New App Aims To Support Teens with Sickle Cell Disease

New App Aims To Support Teens with Sickle Cell Disease
New App Aims To Support Teens with Sickle Cell Disease


About 100,000 Americans are affected by sickle cell disease, and the disease disproportionately affects people of color, according to the Centers for Disease Control and Prevention. About one in 13 Black or African American babies is born with the sickle cell trait. The disease causes a continuous shortage of red blood cells and can lead to pain and complications like infections, acute chest syndrome and stroke.

A new app could alleviate these problems for teens. Chicago-based HPC International, a healthcare purchased services provider, teamed up with health communication research and technology firm Klein Buendel to launch Pinpoint last week. The interactive app is designed to help teens manage sickle cell pain by allowing them to learn about the disease, track their pain and communicate with their physicians. 

Through Pinpoint, users can fill out a daily assessment, which allows them to draw where they’re feeling pain and answer questions about their symptoms (like how much pain they were feeling while exercising). Their responses can then be made into a PDF file that can be shared with their provider or parent/guardian. There is also an area that helps teens learn how to communicate about their sickle cell through different interactive games. 

The learning happens in another way too. A section of the app offers recent news about sickle cell and tips on how to manage the disease. This educational content comes from the Hope & Destiny book series, which is about sickle cell disease and was written by three hematology experts. Users can also read real stories from other sickle cell patients.

HPC International created the app for teens since many of them may be struggling with navigating and understanding sickle cell disease, said Dr. Hilton M. Hudson, CEO of HPC International.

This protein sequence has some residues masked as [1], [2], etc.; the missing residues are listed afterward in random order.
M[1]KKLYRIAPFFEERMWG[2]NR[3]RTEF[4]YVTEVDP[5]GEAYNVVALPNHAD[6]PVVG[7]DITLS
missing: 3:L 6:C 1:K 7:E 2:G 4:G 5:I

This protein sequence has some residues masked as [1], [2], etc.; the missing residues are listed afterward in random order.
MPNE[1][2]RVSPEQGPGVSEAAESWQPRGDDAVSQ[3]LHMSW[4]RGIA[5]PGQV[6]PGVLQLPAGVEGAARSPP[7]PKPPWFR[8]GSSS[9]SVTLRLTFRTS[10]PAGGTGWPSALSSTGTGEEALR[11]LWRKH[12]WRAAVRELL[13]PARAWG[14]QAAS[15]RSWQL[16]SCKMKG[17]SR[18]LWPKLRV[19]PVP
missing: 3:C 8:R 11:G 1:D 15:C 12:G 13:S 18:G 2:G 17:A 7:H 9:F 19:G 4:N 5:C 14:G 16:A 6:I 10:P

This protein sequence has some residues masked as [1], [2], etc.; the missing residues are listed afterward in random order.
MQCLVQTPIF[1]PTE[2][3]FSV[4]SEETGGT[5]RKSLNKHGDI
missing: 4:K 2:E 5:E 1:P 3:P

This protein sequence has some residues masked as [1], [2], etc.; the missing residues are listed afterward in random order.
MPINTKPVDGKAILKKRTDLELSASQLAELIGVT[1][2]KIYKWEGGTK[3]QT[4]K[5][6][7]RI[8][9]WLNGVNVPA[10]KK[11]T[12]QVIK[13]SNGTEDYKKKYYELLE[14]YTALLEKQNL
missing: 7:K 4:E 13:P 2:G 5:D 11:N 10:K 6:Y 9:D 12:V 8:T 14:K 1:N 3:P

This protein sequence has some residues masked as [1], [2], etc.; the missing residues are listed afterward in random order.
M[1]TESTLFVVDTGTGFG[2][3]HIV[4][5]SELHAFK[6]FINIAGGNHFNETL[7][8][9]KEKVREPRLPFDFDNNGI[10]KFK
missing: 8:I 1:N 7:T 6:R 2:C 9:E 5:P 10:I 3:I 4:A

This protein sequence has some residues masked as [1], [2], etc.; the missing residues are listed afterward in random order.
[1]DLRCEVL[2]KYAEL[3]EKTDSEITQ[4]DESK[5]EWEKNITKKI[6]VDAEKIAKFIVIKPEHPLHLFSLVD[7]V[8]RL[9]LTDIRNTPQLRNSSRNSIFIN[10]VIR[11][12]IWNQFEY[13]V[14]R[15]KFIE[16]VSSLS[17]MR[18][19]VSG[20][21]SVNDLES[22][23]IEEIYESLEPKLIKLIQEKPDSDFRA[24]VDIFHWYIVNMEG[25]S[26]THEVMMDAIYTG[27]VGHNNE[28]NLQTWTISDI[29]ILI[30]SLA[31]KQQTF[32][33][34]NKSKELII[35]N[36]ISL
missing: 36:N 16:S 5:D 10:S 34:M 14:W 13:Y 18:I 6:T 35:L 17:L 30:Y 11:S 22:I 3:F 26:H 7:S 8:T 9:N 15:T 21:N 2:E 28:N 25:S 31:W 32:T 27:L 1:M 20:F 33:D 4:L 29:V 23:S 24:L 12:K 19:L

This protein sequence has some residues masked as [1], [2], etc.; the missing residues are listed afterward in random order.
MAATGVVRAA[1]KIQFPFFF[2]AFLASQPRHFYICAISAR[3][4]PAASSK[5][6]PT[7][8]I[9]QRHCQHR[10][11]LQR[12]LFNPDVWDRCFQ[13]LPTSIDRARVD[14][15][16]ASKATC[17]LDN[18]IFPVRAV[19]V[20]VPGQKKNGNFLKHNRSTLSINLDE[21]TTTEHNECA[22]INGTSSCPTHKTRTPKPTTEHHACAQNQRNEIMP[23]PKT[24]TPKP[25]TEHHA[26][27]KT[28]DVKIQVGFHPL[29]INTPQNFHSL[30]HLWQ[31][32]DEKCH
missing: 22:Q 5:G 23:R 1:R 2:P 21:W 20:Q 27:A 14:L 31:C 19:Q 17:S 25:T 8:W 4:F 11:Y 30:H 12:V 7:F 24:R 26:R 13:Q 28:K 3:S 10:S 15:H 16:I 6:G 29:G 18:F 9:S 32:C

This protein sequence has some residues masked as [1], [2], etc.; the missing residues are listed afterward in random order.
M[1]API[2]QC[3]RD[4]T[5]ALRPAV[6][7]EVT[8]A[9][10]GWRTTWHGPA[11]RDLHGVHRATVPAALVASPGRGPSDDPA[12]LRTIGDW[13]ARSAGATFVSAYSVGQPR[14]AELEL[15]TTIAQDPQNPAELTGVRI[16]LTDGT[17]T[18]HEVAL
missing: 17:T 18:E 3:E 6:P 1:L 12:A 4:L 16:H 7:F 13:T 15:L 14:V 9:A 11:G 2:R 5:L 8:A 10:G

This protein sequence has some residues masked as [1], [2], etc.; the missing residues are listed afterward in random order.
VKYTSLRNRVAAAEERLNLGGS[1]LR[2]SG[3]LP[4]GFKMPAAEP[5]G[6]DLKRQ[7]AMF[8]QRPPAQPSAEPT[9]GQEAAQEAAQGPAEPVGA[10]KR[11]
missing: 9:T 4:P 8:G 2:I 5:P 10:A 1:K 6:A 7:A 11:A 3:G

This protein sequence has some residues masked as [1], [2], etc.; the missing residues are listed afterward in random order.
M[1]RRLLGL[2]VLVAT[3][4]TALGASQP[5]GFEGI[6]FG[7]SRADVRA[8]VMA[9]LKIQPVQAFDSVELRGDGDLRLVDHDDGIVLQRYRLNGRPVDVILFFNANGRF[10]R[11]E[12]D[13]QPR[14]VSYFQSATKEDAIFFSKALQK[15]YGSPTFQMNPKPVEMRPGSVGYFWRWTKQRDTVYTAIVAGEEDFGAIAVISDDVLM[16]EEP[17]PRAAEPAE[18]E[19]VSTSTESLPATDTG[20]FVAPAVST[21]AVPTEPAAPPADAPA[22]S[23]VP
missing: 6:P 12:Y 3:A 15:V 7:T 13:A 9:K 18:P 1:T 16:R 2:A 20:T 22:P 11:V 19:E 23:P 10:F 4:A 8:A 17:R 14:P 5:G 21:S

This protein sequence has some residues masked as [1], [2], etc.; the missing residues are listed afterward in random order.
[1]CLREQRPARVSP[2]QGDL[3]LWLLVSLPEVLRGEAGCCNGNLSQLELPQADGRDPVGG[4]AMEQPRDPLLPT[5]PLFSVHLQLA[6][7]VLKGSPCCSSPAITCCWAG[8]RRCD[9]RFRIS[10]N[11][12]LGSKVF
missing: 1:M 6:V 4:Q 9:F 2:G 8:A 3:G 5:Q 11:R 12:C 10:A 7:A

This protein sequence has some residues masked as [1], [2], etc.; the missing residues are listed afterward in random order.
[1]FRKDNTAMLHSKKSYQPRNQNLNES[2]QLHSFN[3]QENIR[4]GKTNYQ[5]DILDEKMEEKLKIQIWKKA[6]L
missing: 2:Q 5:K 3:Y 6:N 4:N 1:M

“We wanted to create a gaming app, and we felt that the teenage mind would resonate really well to this,” Hudson said in an interview.

The app costs $9.99 per year and can work on any smartphone. HPC International will also sell Pinpoint to hospitals, Hudson added.

The development of Pinpoint was funded through two Small Business Innovative Research grants provided in 2016 and 2018 by the National Institutes of Health. HPC International chose to create the app after visiting the Washington D.C.-based Children’s Hospital, whose CEO invited Hudson to speak with the hospital’s scientists treating sickle cell.

“The scientists told me that they were having a hard time treating patients with sickle cell who had chronic pain, and that they would always treat them with the same medications, opioids or nonsteroidals,” Hudson said.

Other apps supporting patients with sickle cell disease include My Sickle Care and Living Well with Sickle Cell, which also help users track their symptoms and learn about the disease.

Ultimately, HPC International hopes Pinpoint can meaningfully support teens in managing their sickle cell disease.

“[Our goal is] that people truly come back and say that this helped them, that doctors push people toward the app to help control and identify their pain, to see a reduction in the number of people coming to the emergency room and to provide a sense of hope and control,” Hudson said.

Image by Meletios Verras, Getty Images



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